top of page

A Black Girl's Guide to a Man From the Bush

Brown sun-kissed skin. Tall. He towers above her. His stance reminiscent of a Maasai’s on Kenya’s savanna. But no warrior or oxen milk drinker is he.

“Love for a Moment,” a plant he loves back, shacks up in the village feeling no shame in populating this oasis in the tropics. The man from the bush revels in sharing his beloved botanical beauty with the awestruck Black Girl, whose walk through the bush reaps scattered ripe orange mangoes—the juicy, fibrous variety, when eaten at sunset, requires a napkin or two to wipe all that dribbling sweet goodness.

Nighttime—in the land of the man from the bush—bares its soul across the sky, where shooting stars dance and flash, crisscrossing the Universe. It’s a cosmic procession of life stage right, stage left, down center.

“What is the cosmic procession of life?” the Black Girl asks the man from the bush.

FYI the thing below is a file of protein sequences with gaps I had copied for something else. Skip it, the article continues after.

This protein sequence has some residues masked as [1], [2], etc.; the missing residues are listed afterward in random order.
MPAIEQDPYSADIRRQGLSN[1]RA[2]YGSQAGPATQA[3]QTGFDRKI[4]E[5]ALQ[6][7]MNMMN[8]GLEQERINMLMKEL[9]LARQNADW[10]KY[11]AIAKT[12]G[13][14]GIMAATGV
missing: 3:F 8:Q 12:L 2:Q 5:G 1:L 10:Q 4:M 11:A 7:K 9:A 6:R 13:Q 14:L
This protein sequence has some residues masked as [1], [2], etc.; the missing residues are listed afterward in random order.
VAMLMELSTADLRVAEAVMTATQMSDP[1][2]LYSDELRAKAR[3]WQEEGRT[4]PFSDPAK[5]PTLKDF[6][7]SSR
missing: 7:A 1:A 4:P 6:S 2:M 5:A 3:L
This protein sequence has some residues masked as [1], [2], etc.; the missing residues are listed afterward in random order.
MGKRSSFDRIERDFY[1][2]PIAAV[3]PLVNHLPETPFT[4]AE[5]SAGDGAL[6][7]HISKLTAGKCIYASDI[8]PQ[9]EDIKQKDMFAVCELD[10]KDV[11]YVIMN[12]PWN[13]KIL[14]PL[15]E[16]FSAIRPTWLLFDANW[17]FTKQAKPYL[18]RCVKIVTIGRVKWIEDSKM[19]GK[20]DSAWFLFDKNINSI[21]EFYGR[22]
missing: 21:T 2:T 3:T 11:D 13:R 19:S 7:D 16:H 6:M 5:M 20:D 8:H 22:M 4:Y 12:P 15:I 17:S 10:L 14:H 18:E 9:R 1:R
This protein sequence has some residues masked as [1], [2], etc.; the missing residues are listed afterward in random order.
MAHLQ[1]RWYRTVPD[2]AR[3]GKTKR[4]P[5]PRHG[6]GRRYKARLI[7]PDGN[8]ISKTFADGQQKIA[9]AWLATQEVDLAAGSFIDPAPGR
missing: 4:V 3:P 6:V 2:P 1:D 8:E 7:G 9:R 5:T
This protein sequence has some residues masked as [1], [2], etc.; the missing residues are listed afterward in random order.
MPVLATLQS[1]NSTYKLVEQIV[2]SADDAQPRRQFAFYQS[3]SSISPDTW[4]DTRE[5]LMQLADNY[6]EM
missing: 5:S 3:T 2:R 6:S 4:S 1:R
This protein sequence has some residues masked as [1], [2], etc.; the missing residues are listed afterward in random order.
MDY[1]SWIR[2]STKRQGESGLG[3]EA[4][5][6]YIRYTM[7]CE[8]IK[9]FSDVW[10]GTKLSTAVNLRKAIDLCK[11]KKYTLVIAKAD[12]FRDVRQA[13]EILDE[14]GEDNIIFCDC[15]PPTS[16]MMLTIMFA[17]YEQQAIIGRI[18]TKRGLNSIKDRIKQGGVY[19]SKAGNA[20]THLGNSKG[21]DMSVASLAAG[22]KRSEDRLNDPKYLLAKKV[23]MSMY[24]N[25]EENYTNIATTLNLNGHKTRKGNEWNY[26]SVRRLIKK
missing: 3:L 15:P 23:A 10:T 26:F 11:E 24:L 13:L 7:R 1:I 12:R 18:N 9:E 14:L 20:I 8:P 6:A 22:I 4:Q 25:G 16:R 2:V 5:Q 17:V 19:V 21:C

As cool and groovy as a laid-back, chillin’ brother can be, he said, “It’s an energy that you receive. It’s not a piece of thing or stuff you put on a blackboard. It’s an energy that gives you the privilege to act on that which is necessary to preserve your life. That is the connection. What is it?  Well, I have to use some English words, right?  Well, there aren’t any English words to describe that because life was here long before there was an English word. So we can’t use an English word to describe that.  So how did we get the message?  There again, the same way the eagle got its message to make a nest, the cosmic arrangement of things, from the vibration.”

“What more can the man from the bush tell me about the cosmos?” she wondered.

As if reading her mind he said, “What is the need for the cosmic way of life? It is needed because we are a product of this thing called life procession—the Earth. We are  a product of such.”


Man from the bush, Alfredo Bowman Sr., better known as Dr. Sebi,

grandson of Mama Hay, we celebrate the 90th anniversary of your birth.

Pray tell, what is your next phase?


November 26, 1933


August 6, 2016

bottom of page